Title

Ultra-short bowel syndrome during infancy: improving outcomes and novel therapies.

Document Type

Article

Publication Date

4-2019

Identifier

DOI: 10.1097/MOP.0000000000000738

Abstract

PURPOSE OF REVIEW: Ultra-short bowel syndrome is relatively rare and has not yet been extensively reported. In ultra-short bowel syndrome, poor absorption of nutrients and dysmotility, interfere with fluid, energy, electrolyte and micronutrient balance. Patients with this disorder are managed through prolonged parenteral nutrition with the ultimate goal of achieving enteral autonomy. Overall outcomes of these patients are dependent on postsurgical bowel anatomy (residual length, intact colon, ostomy closure timing), incidence of sepsis, and care by a multidisciplinary specialized team.

RECENT FINDINGS: Over the years, standardization of management has improved outcomes. This includes central line care, lipid alternatives, enteral therapy, medications (antidiarrheal agents, acid suppression medications, bile acid binding salts, and enteral antibiotics) including Teduglutide. Bowel lengthening procedures have also proven beneficial, and finally bowel transplant does remain an option for a patient in whom rehabilitation has failed.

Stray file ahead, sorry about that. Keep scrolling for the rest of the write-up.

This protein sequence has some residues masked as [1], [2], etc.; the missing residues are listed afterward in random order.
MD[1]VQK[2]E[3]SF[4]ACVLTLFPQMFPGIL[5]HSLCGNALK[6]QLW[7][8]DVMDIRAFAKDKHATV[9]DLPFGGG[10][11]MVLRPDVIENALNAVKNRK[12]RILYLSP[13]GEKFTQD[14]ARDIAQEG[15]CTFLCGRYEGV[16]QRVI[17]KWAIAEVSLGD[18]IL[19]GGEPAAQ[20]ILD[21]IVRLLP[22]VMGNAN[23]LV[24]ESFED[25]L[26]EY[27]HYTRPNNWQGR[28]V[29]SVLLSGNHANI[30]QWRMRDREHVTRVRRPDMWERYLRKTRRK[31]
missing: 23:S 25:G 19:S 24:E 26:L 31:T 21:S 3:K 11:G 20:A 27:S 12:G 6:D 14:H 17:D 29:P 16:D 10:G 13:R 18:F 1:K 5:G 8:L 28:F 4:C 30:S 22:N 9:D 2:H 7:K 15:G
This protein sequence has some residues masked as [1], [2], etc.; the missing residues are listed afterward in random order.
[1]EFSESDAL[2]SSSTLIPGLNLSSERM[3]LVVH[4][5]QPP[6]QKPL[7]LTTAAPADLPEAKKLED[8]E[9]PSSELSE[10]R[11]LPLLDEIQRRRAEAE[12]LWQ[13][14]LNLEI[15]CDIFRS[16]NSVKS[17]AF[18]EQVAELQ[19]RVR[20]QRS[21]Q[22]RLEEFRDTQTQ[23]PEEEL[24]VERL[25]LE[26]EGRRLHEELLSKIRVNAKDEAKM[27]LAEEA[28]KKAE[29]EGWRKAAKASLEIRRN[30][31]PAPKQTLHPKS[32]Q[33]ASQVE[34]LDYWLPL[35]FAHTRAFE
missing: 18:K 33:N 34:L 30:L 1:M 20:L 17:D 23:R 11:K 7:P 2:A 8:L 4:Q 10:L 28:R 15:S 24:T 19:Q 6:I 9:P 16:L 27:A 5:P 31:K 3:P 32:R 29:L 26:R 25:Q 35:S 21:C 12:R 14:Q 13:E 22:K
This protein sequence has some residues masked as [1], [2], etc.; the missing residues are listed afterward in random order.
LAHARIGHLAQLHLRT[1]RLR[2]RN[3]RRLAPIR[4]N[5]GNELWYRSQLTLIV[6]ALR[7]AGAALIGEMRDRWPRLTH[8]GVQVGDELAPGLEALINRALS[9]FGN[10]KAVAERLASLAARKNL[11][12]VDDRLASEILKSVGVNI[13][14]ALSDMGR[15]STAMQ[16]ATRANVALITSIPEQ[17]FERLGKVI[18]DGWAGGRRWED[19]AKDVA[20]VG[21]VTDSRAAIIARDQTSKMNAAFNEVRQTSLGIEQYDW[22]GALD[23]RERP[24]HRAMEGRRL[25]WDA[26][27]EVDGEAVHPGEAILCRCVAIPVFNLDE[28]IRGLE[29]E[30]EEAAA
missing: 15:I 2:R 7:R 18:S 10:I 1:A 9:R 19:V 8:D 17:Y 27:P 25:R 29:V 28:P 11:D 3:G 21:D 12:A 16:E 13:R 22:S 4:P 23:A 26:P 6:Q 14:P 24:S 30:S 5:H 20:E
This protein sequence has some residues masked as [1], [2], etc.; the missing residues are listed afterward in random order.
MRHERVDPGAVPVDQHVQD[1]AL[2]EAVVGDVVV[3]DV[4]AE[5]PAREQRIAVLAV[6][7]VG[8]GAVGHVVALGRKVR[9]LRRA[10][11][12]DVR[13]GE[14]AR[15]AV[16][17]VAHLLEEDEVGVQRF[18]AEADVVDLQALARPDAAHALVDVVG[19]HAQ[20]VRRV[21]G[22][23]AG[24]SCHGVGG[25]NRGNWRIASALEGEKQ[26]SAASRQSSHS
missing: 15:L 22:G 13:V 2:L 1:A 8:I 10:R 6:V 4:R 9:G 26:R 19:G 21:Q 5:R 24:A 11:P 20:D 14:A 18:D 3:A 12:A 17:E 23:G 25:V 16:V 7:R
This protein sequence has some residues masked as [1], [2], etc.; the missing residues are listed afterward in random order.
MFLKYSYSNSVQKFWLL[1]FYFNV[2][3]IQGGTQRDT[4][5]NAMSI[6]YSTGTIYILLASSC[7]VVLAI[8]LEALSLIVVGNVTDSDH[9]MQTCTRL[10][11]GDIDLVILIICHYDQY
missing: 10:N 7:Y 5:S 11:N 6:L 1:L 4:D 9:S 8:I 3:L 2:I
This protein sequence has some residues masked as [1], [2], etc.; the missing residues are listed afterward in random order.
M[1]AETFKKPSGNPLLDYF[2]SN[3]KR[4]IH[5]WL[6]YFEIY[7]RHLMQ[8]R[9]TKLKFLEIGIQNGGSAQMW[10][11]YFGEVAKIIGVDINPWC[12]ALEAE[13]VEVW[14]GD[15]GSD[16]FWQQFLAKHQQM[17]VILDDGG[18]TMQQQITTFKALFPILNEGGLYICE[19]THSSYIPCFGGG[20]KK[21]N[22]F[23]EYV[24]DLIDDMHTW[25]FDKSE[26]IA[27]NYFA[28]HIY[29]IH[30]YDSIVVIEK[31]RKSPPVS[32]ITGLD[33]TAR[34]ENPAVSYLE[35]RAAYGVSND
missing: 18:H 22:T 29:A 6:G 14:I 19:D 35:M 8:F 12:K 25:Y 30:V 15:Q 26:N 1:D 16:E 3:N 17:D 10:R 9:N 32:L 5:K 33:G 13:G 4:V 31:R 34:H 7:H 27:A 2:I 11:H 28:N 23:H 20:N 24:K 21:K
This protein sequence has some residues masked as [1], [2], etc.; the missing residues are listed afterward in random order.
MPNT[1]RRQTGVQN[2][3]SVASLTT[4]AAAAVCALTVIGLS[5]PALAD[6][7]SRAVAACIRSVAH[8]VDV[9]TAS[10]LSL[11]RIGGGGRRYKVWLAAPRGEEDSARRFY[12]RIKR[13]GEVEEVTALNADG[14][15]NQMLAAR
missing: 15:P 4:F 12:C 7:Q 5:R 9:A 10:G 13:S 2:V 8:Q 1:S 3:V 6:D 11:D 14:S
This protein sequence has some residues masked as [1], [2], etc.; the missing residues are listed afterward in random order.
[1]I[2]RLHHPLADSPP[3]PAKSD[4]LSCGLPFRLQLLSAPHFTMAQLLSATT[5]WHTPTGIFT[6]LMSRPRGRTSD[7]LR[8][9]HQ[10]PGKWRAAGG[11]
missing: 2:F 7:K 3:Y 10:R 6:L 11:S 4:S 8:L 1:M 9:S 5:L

SUMMARY: Although there are many factors that influence outcomes of ultra-short bowel patients, novel therapies such as Teduglutide have been introduced with the aim of improving intestinal adaptation. Surgical lengthening and transplant are viable options in the setting of failed rehabilitation.

Journal Title

Current opinion in pediatrics

Volume

31

Issue

2

First Page

177

Last Page

181

MeSH Keywords

Anti-Bacterial Agents; Antidiarrheals; Humans; Infant; Intestine, Small; Intestines; Parenteral Nutrition; Short Bowel Syndrome; Treatment Outcome

Keywords

Anti-Bacterial Agents; Antidiarrheals; Humans; Infant; Intestine, Small; Intestines; Parenteral Nutrition; Short Bowel Syndrome; Treatment Outcome

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